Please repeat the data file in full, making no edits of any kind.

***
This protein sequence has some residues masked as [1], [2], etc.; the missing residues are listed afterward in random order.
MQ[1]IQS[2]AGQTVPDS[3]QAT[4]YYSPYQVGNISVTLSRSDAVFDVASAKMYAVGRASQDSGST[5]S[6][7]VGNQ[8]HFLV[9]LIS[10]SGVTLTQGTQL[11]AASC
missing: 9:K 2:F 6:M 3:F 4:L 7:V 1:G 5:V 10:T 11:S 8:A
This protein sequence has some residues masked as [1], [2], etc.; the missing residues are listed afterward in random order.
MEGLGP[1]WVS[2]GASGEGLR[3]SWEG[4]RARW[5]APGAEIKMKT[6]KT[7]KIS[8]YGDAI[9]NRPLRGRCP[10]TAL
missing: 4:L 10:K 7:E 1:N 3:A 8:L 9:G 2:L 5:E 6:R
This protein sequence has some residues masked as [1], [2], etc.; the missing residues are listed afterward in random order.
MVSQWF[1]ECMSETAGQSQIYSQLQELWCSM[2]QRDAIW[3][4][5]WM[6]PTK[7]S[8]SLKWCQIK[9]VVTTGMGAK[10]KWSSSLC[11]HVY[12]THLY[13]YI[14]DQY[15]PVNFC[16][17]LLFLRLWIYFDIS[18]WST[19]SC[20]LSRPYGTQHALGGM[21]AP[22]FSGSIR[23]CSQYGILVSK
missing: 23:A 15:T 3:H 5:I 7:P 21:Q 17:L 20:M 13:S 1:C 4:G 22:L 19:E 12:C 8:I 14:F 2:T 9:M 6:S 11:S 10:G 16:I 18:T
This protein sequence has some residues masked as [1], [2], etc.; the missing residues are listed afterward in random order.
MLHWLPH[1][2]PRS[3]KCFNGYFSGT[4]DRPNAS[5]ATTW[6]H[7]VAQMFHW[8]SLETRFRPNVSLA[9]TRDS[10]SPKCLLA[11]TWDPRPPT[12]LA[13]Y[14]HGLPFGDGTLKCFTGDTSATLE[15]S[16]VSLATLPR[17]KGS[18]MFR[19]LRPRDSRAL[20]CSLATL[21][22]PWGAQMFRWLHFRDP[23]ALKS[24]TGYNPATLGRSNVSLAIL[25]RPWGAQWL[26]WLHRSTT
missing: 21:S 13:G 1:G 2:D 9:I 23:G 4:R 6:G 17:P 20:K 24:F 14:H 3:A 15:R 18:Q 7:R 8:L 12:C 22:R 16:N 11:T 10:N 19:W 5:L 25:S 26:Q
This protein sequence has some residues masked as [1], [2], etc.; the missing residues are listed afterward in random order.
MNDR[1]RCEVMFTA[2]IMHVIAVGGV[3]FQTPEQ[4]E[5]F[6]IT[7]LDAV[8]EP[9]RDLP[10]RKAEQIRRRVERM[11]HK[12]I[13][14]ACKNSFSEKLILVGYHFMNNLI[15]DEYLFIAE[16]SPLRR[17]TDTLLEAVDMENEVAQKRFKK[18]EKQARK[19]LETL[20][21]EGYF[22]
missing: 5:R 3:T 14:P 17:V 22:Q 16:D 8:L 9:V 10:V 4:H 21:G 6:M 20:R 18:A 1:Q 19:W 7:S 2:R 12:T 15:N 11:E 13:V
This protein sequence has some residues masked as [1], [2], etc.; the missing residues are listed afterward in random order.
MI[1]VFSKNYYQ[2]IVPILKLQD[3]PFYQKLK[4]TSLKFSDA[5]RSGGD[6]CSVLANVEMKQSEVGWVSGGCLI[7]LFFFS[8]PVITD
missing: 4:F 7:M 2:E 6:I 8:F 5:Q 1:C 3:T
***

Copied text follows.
This protein sequence has some residues masked as [1], [2], etc.; the missing residues are listed afterward in random order.
MQ[1]IQS[2]AGQTVPDS[3]QAT[4]YYSPYQVGNISVTLSRSDAVFDVASAKMYAVGRASQDSGST[5]S[6][7]VGNQ[8]HFLV[9]LIS[10]SGVTLTQGTQL[11]AASC
missing: 9:K 2:F 6:M 3:F 4:L 7:V 1:G 5:V 10:T 11:S 8:A
This protein sequence has some residues masked as [1], [2], etc.; the missing residues are listed afterward in random order.
MEGLGP[1]WVS[2]GASGEGLR[3]SWEG[4]RARW[5]APGAEIKMKT[6]KT[7]KIS[8]YGDAI[9]NRPLRGRCP[10]TAL
missing: 4:L 10:K 7:E 1:N 3:A 8:L 9:G 2:L 5:E 6:R
This protein sequence has some residues masked as [1], [2], etc.; the missing residues are listed afterward in random order.
MVSQWF[1]ECMSETAGQSQIYSQLQELWCSM[2]QRDAIW[3][4][5]WM[6]PTK[7]S[8]SLKWCQIK[9]VVTTGMGAK[10]KWSSSLC[11]HVY[12]THLY[13]YI[14]DQY[15]PVNFC[16][17]LLFLRLWIYFDIS[18]WST[19]SC[20]LSRPYGTQHALGGM[21]AP[22]FSGSIR[23]CSQYGILVSK
missing: 23:A 15:T 3:H 5:I 7:P 21:Q 17:L 20:M 13:S 1:C 4:G 22:L 19:E 12:C 8:I 14:F 2:T 9:M 6:S 11:S 10:G 16:I 18:T
This protein sequence has some residues masked as [1], [2], etc.; the missing residues are listed afterward in random order.
MLHWLPH[1][2]PRS[3]KCFNGYFSGT[4]DRPNAS[5]ATTW[6]H[7]VAQMFHW[8]SLETRFRPNVSLA[9]TRDS[10]SPKCLLA[11]TWDPRPPT[12]LA[13]Y[14]HGLPFGDGTLKCFTGDTSATLE[15]S[16]VSLATLPR[17]KGS[18]MFR[19]LRPRDSRAL[20]CSLATL[21][22]PWGAQMFRWLHFRDP[23]ALKS[24]TGYNPATLGRSNVSLAIL[25]RPWGAQWL[26]WLHRSTT
missing: 21:S 13:G 1:G 2:D 9:I 23:G 4:R 6:G 17:P 20:K 24:F 14:H 3:A 15:R 18:Q 7:R 8:L 12:C 22:R 16:N 11:T 10:N 19:W 5:L 25:S 26:Q
This protein sequence has some residues masked as [1], [2], etc.; the missing residues are listed afterward in random order.
MNDR[1]RCEVMFTA[2]IMHVIAVGGV[3]FQTPEQ[4]E[5]F[6]IT[7]LDAV[8]EP[9]RDLP[10]RKAEQIRRRVERM[11]HK[12]I[13][14]ACKNSFSEKLILVGYHFMNNLI[15]DEYLFIAE[16]SPLRR[17]TDTLLEAVDMENEVAQKRFKK[18]EKQARK[19]LETL[20][21]EGYF[22]
missing: 5:R 3:T 14:P 17:V 22:Q 16:D 8:L 9:V 10:V 4:H 21:G 6:M 20:R 18:A 1:Q 19:W 7:S 2:R 12:T 15:N 11:E 13:V
This protein sequence has some residues masked as [1], [2], etc.; the missing residues are listed afterward in random order.
MI[1]VFSKNYYQ[2]IVPILKLQD[3]PFYQKLK[4]TSLKFSDA[5]RSGGD[6]CSVLANVEMKQSEVGWVSGGCLI[7]LFFFS[8]PVITD
missing: 4:F 7:M 2:E 6:I 8:F 5:Q 1:C 3:T